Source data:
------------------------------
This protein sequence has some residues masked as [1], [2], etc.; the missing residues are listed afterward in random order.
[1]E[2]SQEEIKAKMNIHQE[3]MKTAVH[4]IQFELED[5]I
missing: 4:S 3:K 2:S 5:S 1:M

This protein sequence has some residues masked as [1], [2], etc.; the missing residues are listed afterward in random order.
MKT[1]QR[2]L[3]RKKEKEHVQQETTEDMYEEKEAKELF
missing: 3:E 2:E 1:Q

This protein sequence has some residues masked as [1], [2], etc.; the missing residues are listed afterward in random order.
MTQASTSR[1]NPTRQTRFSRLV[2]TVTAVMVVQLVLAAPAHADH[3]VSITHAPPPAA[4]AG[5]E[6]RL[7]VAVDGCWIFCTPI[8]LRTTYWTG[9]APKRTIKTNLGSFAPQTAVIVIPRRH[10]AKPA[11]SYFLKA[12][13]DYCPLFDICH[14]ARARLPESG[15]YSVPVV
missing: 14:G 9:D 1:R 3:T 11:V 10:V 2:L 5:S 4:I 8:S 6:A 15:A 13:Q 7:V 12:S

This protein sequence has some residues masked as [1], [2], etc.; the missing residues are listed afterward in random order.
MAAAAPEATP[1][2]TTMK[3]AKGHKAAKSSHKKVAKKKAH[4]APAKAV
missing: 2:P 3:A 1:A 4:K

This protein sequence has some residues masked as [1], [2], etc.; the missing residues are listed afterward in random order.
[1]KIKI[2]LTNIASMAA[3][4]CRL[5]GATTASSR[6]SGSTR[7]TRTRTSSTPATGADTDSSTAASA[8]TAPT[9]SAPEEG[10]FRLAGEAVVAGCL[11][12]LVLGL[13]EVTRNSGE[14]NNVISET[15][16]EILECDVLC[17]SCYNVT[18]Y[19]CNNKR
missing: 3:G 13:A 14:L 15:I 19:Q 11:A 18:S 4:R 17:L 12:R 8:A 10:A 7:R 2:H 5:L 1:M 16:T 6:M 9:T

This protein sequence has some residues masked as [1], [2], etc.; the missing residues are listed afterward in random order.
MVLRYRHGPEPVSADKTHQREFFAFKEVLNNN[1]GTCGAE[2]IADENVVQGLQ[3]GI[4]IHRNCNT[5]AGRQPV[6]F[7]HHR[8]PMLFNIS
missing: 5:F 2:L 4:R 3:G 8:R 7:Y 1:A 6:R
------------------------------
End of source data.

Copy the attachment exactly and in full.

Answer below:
This protein sequence has some residues masked as [1], [2], etc.; the missing residues are listed afterward in random order.
[1]E[2]SQEEIKAKMNIHQE[3]MKTAVH[4]IQFELED[5]I
missing: 4:S 3:K 2:S 5:S 1:M

This protein sequence has some residues masked as [1], [2], etc.; the missing residues are listed afterward in random order.
MKT[1]QR[2]L[3]RKKEKEHVQQETTEDMYEEKEAKELF
missing: 3:E 2:E 1:Q

This protein sequence has some residues masked as [1], [2], etc.; the missing residues are listed afterward in random order.
MTQASTSR[1]NPTRQTRFSRLV[2]TVTAVMVVQLVLAAPAHADH[3]VSITHAPPPAA[4]AG[5]E[6]RL[7]VAVDGCWIFCTPI[8]LRTTYWTG[9]APKRTIKTNLGSFAPQTAVIVIPRRH[10]AKPA[11]SYFLKA[12][13]DYCPLFDICH[14]ARARLPESG[15]YSVPVV
missing: 14:G 9:D 1:R 3:T 11:V 10:V 2:L 5:S 4:I 8:S 6:A 15:A 13:Q 7:V 12:S

This protein sequence has some residues masked as [1], [2], etc.; the missing residues are listed afterward in random order.
MAAAAPEATP[1][2]TTMK[3]AKGHKAAKSSHKKVAKKKAH[4]APAKAV
missing: 2:P 3:A 1:A 4:K

This protein sequence has some residues masked as [1], [2], etc.; the missing residues are listed afterward in random order.
[1]KIKI[2]LTNIASMAA[3][4]CRL[5]GATTASSR[6]SGSTR[7]TRTRTSSTPATGADTDSSTAASA[8]TAPT[9]SAPEEG[10]FRLAGEAVVAGCL[11][12]LVLGL[13]EVTRNSGE[14]NNVISET[15][16]EILECDVLC[17]SCYNVT[18]Y[19]CNNKR
missing: 3:G 13:A 14:L 15:I 19:Q 11:A 18:S 4:R 17:L 12:R 8:A 10:A 7:R 2:H 5:L 1:M 16:T 6:M 9:T

This protein sequence has some residues masked as [1], [2], etc.; the missing residues are listed afterward in random order.
MVLRYRHGPEPVSADKTHQREFFAFKEVLNNN[1]GTCGAE[2]IADENVVQGLQ[3]GI[4]IHRNCNT[5]AGRQPV[6]F[7]HHR[8]PMLFNIS
missing: 5:F 2:L 4:R 3:G 8:R 7:Y 1:A 6:R